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Do You Maximize Customer Service Opportunities?

Do You Maximize Customer Service Opportunities?

A great opportunity for success is the on-line customer service chat. But what an opportunity frequently wasted. Not only chatting customer serviceon-line but also any interaction with our customers.

I recently spent almost an hour of my life chatting with a customer service representative using an on-line chat program. This is not the first time I have used chat with this particular company, which provides a VoIP service I use. However, this time I paid particular attention since previous experiences were less than stellar and frustrating. Today’s experience was equally frustrating.

In order to remain objective, I saved a copy of my transcript of the chat and reviewed it to make sure my frustrations were “fact based” and not just an emotional response to a utility issue with the VoIP service.

One might think — knowing that an on-line chat experience is by definition imperfect based on language, word usage and lack of screen sharing, among other things — that the company representative would in some form account for this imperfection. I can say, at least with the service provided by this company that no such adjustment seems to be attempted.

What caught my attention was a line in the chat from the representative to me: “Philip, you are not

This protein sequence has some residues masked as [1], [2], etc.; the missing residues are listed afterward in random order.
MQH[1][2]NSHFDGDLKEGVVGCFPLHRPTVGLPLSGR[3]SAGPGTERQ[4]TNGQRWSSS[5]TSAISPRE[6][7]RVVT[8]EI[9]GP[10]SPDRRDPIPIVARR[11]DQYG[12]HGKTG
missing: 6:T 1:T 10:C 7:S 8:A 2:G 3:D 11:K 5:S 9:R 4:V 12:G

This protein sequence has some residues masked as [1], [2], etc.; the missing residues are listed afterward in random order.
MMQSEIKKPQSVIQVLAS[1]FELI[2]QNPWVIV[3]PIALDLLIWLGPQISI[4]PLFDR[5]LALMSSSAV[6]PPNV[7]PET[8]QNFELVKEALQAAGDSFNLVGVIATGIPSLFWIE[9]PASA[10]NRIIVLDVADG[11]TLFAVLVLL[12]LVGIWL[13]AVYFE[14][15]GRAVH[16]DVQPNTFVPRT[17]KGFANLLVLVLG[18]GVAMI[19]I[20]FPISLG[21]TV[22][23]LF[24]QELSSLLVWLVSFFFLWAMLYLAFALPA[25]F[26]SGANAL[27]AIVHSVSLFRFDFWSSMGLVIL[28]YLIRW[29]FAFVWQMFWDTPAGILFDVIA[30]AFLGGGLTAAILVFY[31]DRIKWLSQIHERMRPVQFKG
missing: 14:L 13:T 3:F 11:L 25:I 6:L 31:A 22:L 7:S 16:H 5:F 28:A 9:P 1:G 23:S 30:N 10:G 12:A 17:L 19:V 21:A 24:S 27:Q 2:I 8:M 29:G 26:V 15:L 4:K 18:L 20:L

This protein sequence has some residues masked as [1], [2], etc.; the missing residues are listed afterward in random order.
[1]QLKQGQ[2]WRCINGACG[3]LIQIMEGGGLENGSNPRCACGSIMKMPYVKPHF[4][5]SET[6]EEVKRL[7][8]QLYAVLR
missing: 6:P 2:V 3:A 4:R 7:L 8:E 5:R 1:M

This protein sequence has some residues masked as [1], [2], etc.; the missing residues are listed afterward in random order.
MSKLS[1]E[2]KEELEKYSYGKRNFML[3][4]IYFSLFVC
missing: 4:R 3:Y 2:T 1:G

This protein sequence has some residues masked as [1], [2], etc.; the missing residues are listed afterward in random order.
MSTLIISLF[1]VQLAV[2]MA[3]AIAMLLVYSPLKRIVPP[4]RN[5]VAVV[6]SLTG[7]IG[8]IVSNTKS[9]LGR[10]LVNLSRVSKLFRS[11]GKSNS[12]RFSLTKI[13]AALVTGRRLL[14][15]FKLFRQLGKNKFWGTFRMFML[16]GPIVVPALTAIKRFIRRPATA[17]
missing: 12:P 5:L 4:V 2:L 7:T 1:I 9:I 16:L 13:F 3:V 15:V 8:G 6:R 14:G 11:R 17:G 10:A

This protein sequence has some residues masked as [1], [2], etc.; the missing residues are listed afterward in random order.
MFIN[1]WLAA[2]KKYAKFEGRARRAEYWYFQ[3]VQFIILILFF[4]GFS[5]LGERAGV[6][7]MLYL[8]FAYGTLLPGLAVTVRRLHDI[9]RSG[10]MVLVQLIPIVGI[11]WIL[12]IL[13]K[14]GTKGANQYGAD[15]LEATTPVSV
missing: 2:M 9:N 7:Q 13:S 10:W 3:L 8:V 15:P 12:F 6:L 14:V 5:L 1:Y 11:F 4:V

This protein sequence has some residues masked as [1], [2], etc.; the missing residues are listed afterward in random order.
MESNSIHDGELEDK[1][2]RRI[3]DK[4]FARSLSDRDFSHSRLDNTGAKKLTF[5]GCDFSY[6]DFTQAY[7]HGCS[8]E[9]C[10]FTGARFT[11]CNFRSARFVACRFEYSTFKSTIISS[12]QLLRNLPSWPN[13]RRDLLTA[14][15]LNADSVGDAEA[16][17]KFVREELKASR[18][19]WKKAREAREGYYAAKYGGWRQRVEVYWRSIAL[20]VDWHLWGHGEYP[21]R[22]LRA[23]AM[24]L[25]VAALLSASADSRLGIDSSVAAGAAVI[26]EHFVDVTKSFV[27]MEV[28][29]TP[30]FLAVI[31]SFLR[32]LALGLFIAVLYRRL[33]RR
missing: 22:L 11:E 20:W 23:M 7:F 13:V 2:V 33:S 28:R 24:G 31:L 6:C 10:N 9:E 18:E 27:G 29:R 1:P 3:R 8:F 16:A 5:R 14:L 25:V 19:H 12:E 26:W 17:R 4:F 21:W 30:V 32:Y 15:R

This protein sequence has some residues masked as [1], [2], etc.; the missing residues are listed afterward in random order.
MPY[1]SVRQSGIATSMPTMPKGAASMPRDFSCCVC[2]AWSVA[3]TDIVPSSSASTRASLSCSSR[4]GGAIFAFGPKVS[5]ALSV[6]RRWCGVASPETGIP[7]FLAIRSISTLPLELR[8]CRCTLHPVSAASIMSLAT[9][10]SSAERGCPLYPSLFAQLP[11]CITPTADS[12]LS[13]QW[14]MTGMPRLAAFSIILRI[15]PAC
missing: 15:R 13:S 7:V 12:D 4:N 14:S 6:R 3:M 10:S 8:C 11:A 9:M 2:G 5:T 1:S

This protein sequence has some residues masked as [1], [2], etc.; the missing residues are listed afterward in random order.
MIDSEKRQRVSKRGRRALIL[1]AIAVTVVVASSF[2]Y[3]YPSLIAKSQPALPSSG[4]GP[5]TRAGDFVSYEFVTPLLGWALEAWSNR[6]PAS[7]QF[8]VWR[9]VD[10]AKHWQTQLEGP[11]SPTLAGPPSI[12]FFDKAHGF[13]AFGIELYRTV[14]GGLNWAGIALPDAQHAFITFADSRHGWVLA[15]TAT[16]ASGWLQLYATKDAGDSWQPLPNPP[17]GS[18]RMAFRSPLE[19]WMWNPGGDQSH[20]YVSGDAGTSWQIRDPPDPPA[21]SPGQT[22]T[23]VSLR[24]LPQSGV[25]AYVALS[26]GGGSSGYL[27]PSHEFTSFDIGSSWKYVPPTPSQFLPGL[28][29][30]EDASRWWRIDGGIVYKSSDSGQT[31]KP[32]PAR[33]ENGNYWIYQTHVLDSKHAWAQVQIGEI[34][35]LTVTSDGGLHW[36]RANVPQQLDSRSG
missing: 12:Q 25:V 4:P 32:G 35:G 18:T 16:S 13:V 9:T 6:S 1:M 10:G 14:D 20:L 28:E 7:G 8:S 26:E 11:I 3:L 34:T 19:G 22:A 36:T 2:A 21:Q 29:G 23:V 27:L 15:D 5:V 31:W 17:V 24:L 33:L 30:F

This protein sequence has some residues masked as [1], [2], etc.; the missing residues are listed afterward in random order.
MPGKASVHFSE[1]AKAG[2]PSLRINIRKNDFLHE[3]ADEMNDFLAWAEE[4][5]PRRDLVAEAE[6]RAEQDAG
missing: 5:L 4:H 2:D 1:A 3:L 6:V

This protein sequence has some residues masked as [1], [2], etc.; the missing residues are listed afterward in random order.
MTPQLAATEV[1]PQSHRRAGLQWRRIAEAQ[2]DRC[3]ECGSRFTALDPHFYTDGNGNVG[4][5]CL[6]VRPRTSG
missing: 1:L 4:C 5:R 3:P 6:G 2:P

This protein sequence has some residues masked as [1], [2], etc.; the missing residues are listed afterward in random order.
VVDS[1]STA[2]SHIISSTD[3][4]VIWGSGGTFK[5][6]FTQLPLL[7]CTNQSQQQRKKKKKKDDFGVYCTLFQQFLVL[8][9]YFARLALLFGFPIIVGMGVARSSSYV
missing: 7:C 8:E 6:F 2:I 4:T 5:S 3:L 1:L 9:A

following my instruction.”

True. I was not following any instructions. I reviewed the transcript off-line more than once. Prior to this message, I had beengiven no instructions to follow. I opened the chat by asked a series of questions. Some were repetitive and worded in different ways since my questions were not being answered. Asking questions that do not get answered leads to frustration. I am sure by repeating questions I in turn frustrated the customer service representative.

A review of the transcript showed me the customer service agent was following his script. Not listening to me, the customer, but following his script.

Eventually, all I needed to do was click a light blue set of words, which took me to the functionality I needed. My confusion, in part, was related to inaccurate information on the company website. My account was set to auto-renew, however, when using it I received a message telling me that my account had expired.

From the transcript:

Philip Espinosa: Okay. Thanks. So. On the auto renew page I can ignore the auto renew status as not being accurate. Is that right?

Philip Espinosa: I will make a note to manually renew. 

Derick: Yes Philip, that is right.

Everything I learned during the chat could have been covered in five minutes. The customer service representative could have, up front, admitted or pointed out the inaccurate information on the web site — made it a non-issue — and led me to the three button sequence I needed to follow in order to renew my service. (If I had to guess, service renewal ranks right up there with customer acquisition.)